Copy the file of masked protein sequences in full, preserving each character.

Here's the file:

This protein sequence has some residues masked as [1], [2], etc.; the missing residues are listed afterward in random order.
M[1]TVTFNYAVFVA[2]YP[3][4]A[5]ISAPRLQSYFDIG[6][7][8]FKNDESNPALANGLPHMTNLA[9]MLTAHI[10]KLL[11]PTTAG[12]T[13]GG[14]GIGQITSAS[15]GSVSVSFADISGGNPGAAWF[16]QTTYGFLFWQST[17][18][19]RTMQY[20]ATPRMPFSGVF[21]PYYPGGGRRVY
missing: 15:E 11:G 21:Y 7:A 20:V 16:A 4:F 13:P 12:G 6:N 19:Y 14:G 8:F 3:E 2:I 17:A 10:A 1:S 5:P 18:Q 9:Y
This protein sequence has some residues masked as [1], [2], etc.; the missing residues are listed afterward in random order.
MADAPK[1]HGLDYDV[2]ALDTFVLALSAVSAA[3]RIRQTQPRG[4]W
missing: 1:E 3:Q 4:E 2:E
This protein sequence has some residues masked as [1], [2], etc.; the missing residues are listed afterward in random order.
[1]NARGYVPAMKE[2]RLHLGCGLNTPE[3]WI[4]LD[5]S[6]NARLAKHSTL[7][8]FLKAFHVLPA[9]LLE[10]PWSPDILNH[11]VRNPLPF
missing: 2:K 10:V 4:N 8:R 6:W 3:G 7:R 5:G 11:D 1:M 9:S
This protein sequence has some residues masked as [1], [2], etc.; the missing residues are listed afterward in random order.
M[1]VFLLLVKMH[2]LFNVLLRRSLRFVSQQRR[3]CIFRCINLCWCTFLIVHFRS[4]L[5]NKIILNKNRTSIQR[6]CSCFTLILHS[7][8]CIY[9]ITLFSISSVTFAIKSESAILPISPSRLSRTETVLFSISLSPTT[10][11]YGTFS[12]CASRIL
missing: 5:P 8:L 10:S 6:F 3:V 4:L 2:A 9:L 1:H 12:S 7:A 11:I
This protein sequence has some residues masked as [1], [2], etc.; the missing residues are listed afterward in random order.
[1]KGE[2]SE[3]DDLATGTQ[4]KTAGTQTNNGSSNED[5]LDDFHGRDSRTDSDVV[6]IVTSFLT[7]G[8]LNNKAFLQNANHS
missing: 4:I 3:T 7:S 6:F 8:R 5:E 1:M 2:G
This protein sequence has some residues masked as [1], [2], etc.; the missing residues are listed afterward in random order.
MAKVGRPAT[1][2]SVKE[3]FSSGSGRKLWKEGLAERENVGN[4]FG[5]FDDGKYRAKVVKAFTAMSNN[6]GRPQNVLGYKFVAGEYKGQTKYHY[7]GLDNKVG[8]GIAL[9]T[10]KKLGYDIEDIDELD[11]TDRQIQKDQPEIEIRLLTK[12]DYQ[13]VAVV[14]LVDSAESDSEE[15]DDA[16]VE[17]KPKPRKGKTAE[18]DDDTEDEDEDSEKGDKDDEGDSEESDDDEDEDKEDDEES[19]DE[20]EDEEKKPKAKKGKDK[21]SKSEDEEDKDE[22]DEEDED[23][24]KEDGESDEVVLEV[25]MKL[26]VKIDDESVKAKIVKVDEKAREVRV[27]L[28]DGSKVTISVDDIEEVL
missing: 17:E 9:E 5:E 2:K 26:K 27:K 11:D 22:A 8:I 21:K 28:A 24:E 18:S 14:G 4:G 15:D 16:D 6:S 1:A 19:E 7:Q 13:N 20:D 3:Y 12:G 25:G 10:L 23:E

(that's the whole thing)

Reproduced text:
This protein sequence has some residues masked as [1], [2], etc.; the missing residues are listed afterward in random order.
M[1]TVTFNYAVFVA[2]YP[3][4]A[5]ISAPRLQSYFDIG[6][7][8]FKNDESNPALANGLPHMTNLA[9]MLTAHI[10]KLL[11]PTTAG[12]T[13]GG[14]GIGQITSAS[15]GSVSVSFADISGGNPGAAWF[16]QTTYGFLFWQST[17][18][19]RTMQY[20]ATPRMPFSGVF[21]PYYPGGGRRVY
missing: 15:E 11:G 21:Y 7:A 20:V 16:A 4:F 13:P 12:G 6:N 19:Y 14:G 8:F 3:E 2:I 17:A 10:A 1:S 5:P 18:Q 9:Y
This protein sequence has some residues masked as [1], [2], etc.; the missing residues are listed afterward in random order.
MADAPK[1]HGLDYDV[2]ALDTFVLALSAVSAA[3]RIRQTQPRG[4]W
missing: 1:E 3:Q 4:E 2:E
This protein sequence has some residues masked as [1], [2], etc.; the missing residues are listed afterward in random order.
[1]NARGYVPAMKE[2]RLHLGCGLNTPE[3]WI[4]LD[5]S[6]NARLAKHSTL[7][8]FLKAFHVLPA[9]LLE[10]PWSPDILNH[11]VRNPLPF
missing: 2:K 10:V 4:N 8:R 6:W 3:G 7:R 5:G 11:D 1:M 9:S
This protein sequence has some residues masked as [1], [2], etc.; the missing residues are listed afterward in random order.
M[1]VFLLLVKMH[2]LFNVLLRRSLRFVSQQRR[3]CIFRCINLCWCTFLIVHFRS[4]L[5]NKIILNKNRTSIQR[6]CSCFTLILHS[7][8]CIY[9]ITLFSISSVTFAIKSESAILPISPSRLSRTETVLFSISLSPTT[10][11]YGTFS[12]CASRIL
missing: 5:P 8:L 10:S 6:F 3:V 4:L 2:A 9:L 1:H 12:S 7:A 11:I
This protein sequence has some residues masked as [1], [2], etc.; the missing residues are listed afterward in random order.
[1]KGE[2]SE[3]DDLATGTQ[4]KTAGTQTNNGSSNED[5]LDDFHGRDSRTDSDVV[6]IVTSFLT[7]G[8]LNNKAFLQNANHS
missing: 4:I 3:T 7:S 6:F 8:R 5:E 1:M 2:G
This protein sequence has some residues masked as [1], [2], etc.; the missing residues are listed afterward in random order.
MAKVGRPAT[1][2]SVKE[3]FSSGSGRKLWKEGLAERENVGN[4]FG[5]FDDGKYRAKVVKAFTAMSNN[6]GRPQNVLGYKFVAGEYKGQTKYHY[7]GLDNKVG[8]GIAL[9]T[10]KKLGYDIEDIDELD[11]TDRQIQKDQPEIEIRLLTK[12]DYQ[13]VAVV[14]LVDSAESDSEE[15]DDA[16]VE[17]KPKPRKGKTAE[18]DDDTEDEDEDSEKGDKDDEGDSEESDDDEDEDKEDDEES[19]DE[20]EDEEKKPKAKKGKDK[21]SKSEDEEDKDE[22]DEEDED[23][24]KEDGESDEVVLEV[25]MKL[26]VKIDDESVKAKIVKVDEKAREVRV[27]L[28]DGSKVTISVDDIEEVL
missing: 17:E 9:E 5:E 2:K 26:K 27:K 11:D 22:A 8:I 21:K 28:A 24:E 18:S 14:G 4:G 15:D 16:D 6:S 1:A 19:E 7:Q 13:N 20:D 3:Y 12:G 25:G 10:L 23:E